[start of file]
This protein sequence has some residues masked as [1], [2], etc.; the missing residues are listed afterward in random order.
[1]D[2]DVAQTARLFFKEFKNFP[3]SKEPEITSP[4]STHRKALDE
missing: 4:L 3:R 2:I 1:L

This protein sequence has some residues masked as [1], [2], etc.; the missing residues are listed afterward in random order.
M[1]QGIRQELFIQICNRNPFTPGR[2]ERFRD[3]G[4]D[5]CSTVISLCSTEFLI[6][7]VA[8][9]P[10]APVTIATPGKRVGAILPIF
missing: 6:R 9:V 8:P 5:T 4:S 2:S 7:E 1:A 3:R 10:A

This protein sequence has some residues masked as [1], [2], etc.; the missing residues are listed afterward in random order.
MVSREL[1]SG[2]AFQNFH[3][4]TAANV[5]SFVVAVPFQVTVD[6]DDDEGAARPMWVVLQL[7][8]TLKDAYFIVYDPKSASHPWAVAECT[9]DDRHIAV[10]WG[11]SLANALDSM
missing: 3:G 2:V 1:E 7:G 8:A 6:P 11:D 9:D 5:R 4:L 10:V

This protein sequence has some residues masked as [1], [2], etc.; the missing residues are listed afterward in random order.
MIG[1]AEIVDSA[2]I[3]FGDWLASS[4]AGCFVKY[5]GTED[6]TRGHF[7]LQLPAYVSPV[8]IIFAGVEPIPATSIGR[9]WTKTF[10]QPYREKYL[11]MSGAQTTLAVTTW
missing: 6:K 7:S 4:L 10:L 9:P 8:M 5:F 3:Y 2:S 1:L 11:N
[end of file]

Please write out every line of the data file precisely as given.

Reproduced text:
This protein sequence has some residues masked as [1], [2], etc.; the missing residues are listed afterward in random order.
[1]D[2]DVAQTARLFFKEFKNFP[3]SKEPEITSP[4]STHRKALDE
missing: 4:L 3:R 2:I 1:L

This protein sequence has some residues masked as [1], [2], etc.; the missing residues are listed afterward in random order.
M[1]QGIRQELFIQICNRNPFTPGR[2]ERFRD[3]G[4]D[5]CSTVISLCSTEFLI[6][7]VA[8][9]P[10]APVTIATPGKRVGAILPIF
missing: 6:R 9:V 8:P 5:T 4:S 2:S 7:E 1:A 3:R 10:A

This protein sequence has some residues masked as [1], [2], etc.; the missing residues are listed afterward in random order.
MVSREL[1]SG[2]AFQNFH[3][4]TAANV[5]SFVVAVPFQVTVD[6]DDDEGAARPMWVVLQL[7][8]TLKDAYFIVYDPKSASHPWAVAECT[9]DDRHIAV[10]WG[11]SLANALDSM
missing: 3:G 2:V 1:E 7:G 8:A 6:P 11:D 9:D 5:R 4:L 10:V

This protein sequence has some residues masked as [1], [2], etc.; the missing residues are listed afterward in random order.
MIG[1]AEIVDSA[2]I[3]FGDWLASS[4]AGCFVKY[5]GTED[6]TRGHF[7]LQLPAYVSPV[8]IIFAGVEPIPATSIGR[9]WTKTF[10]QPYREKYL[11]MSGAQTTLAVTTW
missing: 6:K 7:S 4:L 10:L 9:P 8:M 5:F 3:Y 2:S 1:L 11:N